This guide provides some basic rules and tips for successfully producing forms using the rotary broaching process.
Broaching can be performed on a manual or CNC lathe, mill or other turning center. The only difference is that in a mill, the rotary broach tool holder is rotated in the machine spindle and the part is stationary whereas in a lathe the tool holder is stationary and the part is turning.

Tool Holder Set-up:
The Polygon Solutions tool holders have completely sealed bearings. Therefore, there is no need for constant greasing.
Polygon Solutions’ tool holders are completely adjustment-free and require minimal set-up. Centering the rotary broach as close as possible to the center of the workpiece is extremely important. Oversized forms or uneven form configuration can result from improperly centered broaching. As long as the toolholder block on your turret, or machine spindle on a mill, is centered with your workpiece, simply insert the Polygon Solutions tool holder and clamp it down. IMPORTANT: DO NOT attempt to locate center off the rotary broach or any part of the tool holder.
Coolant: Rotary Broaching is generally a very low heat operation. However, it is recommended that coolant or cutting oil be used. When broaching tough materials like stainless steel, titanium or Inconel, Polygon Solutions recommends the use of our specially formulated cutting fluid. This cutting fluid is applied by adding a few drops to the tip of the broach prior to it engaging the workpiece. The Polygon Solutions cutting fluid greatly reduces thrust requirements and tool wear. Order Part #: CF-004.

Part Preparation Guide

Pre-Drill Hole Diameter:
Internal rotary broaching requires a pre-drill hole. It is strongly recommended that the hole diameter is larger than the minor diameter of the form being broached. Below are formulas for recommended pre-drill hole diameters for hex and square forms. When broaching forms such as serration, spline or hexalobular (Torx), it is recommended to pre-drill a hole 2-3% larger than the minor diameter of the form.



*These percentages may be reduced for free cutting material and should be increased in materials with tougher machinability.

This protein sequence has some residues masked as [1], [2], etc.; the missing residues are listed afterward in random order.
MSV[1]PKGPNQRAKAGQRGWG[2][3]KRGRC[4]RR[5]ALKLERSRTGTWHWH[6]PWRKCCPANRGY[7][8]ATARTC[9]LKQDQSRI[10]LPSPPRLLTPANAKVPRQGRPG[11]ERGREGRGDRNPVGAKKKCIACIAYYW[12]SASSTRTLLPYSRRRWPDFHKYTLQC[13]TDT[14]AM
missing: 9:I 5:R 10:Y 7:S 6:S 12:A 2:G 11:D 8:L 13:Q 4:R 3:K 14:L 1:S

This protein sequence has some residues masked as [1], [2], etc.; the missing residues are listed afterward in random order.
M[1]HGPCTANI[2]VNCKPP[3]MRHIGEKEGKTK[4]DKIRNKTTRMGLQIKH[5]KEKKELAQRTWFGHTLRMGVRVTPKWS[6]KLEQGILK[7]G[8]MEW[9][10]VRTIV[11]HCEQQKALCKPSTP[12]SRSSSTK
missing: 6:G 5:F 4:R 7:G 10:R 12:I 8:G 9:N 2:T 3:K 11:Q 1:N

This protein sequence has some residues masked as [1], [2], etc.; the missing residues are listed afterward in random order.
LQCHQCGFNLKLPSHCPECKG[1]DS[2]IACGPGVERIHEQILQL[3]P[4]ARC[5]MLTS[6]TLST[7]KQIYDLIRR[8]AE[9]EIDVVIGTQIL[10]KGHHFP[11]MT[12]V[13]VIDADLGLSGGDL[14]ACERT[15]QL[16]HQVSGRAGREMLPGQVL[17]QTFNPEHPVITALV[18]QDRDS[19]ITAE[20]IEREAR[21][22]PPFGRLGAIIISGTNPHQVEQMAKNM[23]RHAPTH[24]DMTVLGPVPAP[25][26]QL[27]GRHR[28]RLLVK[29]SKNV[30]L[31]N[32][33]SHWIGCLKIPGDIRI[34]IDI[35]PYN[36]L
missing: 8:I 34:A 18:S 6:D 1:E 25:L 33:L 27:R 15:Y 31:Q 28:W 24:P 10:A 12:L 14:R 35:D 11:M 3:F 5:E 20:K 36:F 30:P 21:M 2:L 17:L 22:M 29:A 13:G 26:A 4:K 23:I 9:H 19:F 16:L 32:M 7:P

Pre-Drill Hole Depth:
If not broaching a through hole, the pre-drill hole must be as deep as possible. The pre-drill hole depth must be greater than the broaching depth to allow for chip accumulation. The minimum depth Polygon Solutions recommends to avoid excessive chip packing is 1.3 to 1.75 times the depth of the form being broached. If possible, an undercut just beyond the depth of the broached form will allow the chips to break away cleanly.  Alternatively, chip removal can be achieved using a drill or boring tool.


Lead-In Chamfer:
A 45° lead-in chamfer, slightly larger than the major diameter of the broach, is essential for successfully rotary broaching an internal form. In tougher material a 30° chamfer may work better.


Speeds and Feeds:
Many factors affect speeds and feeds including material being broached, major and minor diameters and the form being broached. Polygon Solutions recommends starting with a minimum feed rate of .001-.003” IPR at 700-800 RPM.

Broaching Tougher Materials:
When broaching material such as stainless steel or titanium, a slower RPM and Feed Rate is recommended. Slow the speed down to 100 RPM until the part is engaged to a depth of .010” or until the part makes full contact with the broach and then increase the RPMs. This will prevent the broach from skipping around on the chamfer area when engaging the workpiece and reduce the risk of chipping the broach. PM M-4 broach material is also recommended when broaching these tougher materials.

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